Active Campaign Split Test Email

Active Campaign Split Test Email

Active Campaign Split Test EmailActive Campaign Split Test Email

To start developing an automation in ActiveCampaign, start with a “trigger.” There are a variety of methods you can trigger an automation, including: When a tag is included When a contact subscribes to a list When a contact submits a type E-commerce and on-site choices (offered in the “Pro” plan) When the contact reaches a specific point in another automation.

From there, you can start building the actions in your automation. Some actions that are offered in ActiveCampaign’s automations are: Send an e-mail Notify a staff member Wait conditions If/then conditionals Split traffic for testing Skip to other parts of the automation Track goals (The contact can avoid to the objective’s location in the automation.) Start or end another automation, or end the current automation Post a webhook Subscribe or unsubscribe the contact to/from lists Update contact information Add and eliminate tags Include a note Lead scoring, SMS and site messages, and Facebook Custom Audience management are all “Pro” functions – Active Campaign Split Test Email.

Contrast with ConvertKit‘s Automations, which are more limited. On ConvertKit, you can trigger an automation when: The contact sends a form The contact makes a purchase A tag is contributed to the contact A customized field is upgraded with a certain worth From there, you can develop Conditions, to examine whether the contact has a specific tag or custom field value.

Active Campaign Split Test Email

You can also create Events, which are a bit like ActiveCampaign’s Objectives, but without the reporting. You can track an Event when: A tag is added or gotten rid of The contact makes a purchase A date takes place A custom-made field is upgraded with a certain value You do not develop e-mails in ConvertKit’s Automations.

For more on how ActiveCampaign compares to ConvertKit, read my ConvertKit vs ActiveCampaign comparison. The main method I build my list is through an e-mail course. ActiveCampaign makes it simple for me to build my e-mail course exactly how I want to construct it. Lots of online marketers develop very basic e-mail sequences for their “email courses.” A contact register, and then that contact right away starts getting lessons.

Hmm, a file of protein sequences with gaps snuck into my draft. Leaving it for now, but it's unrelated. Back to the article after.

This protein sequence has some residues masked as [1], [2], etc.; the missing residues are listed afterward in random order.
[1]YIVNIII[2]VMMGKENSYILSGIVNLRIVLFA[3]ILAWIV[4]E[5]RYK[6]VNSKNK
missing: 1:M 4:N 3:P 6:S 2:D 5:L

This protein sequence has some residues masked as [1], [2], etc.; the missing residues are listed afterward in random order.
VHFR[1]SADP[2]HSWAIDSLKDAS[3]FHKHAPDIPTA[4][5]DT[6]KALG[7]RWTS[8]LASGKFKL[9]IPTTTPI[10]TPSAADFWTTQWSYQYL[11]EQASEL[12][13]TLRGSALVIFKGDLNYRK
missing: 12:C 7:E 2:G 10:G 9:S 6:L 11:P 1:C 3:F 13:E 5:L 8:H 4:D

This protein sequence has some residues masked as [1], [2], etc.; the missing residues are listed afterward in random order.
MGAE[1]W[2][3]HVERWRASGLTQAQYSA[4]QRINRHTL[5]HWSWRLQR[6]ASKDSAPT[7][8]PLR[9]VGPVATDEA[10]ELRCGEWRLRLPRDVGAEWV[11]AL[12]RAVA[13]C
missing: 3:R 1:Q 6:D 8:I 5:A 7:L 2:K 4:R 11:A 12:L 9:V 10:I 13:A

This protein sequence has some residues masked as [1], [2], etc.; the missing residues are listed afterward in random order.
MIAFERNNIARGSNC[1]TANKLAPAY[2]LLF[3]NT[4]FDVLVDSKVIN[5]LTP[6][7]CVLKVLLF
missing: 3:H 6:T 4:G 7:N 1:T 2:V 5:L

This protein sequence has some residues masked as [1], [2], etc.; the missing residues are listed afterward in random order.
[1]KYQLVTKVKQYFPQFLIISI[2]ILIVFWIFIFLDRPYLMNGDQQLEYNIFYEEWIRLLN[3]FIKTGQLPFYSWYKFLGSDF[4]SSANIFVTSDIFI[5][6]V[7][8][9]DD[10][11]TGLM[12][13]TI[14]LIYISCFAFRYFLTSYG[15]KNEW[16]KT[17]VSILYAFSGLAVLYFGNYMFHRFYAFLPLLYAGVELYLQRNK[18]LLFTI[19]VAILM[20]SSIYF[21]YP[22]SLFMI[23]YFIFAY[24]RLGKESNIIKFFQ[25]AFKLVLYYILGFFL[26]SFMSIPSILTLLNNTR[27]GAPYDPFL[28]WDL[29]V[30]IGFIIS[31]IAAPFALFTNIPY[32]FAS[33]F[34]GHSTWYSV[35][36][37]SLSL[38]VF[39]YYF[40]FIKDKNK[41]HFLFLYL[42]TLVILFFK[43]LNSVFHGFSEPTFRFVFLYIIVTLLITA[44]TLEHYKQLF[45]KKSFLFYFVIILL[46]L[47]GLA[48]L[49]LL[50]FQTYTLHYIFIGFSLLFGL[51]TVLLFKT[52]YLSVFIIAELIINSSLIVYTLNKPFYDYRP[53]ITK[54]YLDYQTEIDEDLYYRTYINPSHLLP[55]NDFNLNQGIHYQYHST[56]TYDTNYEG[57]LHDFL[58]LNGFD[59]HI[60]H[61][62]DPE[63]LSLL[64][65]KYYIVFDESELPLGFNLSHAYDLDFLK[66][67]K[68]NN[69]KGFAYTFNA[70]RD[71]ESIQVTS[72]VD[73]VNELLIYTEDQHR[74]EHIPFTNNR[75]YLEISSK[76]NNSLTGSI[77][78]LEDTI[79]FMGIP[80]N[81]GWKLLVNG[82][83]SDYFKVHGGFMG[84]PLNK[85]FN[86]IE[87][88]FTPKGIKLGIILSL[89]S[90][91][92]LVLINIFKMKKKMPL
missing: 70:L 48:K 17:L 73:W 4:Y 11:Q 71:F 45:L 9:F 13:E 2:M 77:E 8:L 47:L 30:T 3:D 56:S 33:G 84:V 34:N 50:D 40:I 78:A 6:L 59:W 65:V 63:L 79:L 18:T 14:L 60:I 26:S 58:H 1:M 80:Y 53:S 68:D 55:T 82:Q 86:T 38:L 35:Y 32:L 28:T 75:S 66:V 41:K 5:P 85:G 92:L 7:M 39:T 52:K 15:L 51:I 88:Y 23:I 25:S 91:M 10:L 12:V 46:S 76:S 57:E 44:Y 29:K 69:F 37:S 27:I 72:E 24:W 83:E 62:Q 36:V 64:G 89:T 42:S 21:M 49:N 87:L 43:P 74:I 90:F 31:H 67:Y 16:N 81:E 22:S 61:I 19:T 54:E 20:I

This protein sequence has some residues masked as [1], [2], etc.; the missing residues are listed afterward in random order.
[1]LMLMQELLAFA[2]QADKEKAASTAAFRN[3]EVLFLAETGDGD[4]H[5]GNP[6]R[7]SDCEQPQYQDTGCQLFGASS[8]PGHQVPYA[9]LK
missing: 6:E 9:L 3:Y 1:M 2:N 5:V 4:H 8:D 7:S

It was easy to build with ActiveCampaign, however impossible when I was with MailChimp. I do not do that technique. My email course is by hand synced with this countdown timer on my site. You have to register by Friday night, and a new course starts each Monday early morning. When I initially attempted this approach, I was on MailChimp.

Active Campaign Split Test Email

Here’s the automation I use to invite brand-new students to my Design Pitfalls course. There’s a few things going on here: The automation sends all contacts a “welcome e-mail (Active Campaign Split Test Email).” The automation validates that it’s not Friday. If it’s not Friday, the automation waits up until it is Friday. At 11am, it sends a “pump up” e-mail to get the trainees all set for next week’s course, and encourage them to share it with good friends.

The contact will start getting lessons the following Monday early morning. If it is Friday and after 7pm, the contact missed out on enrollment for next week’s class. They’ll get the pump up e-mail the following Friday early morning, and lessons the Monday after that. It was difficult for me to automate this with MailChimp.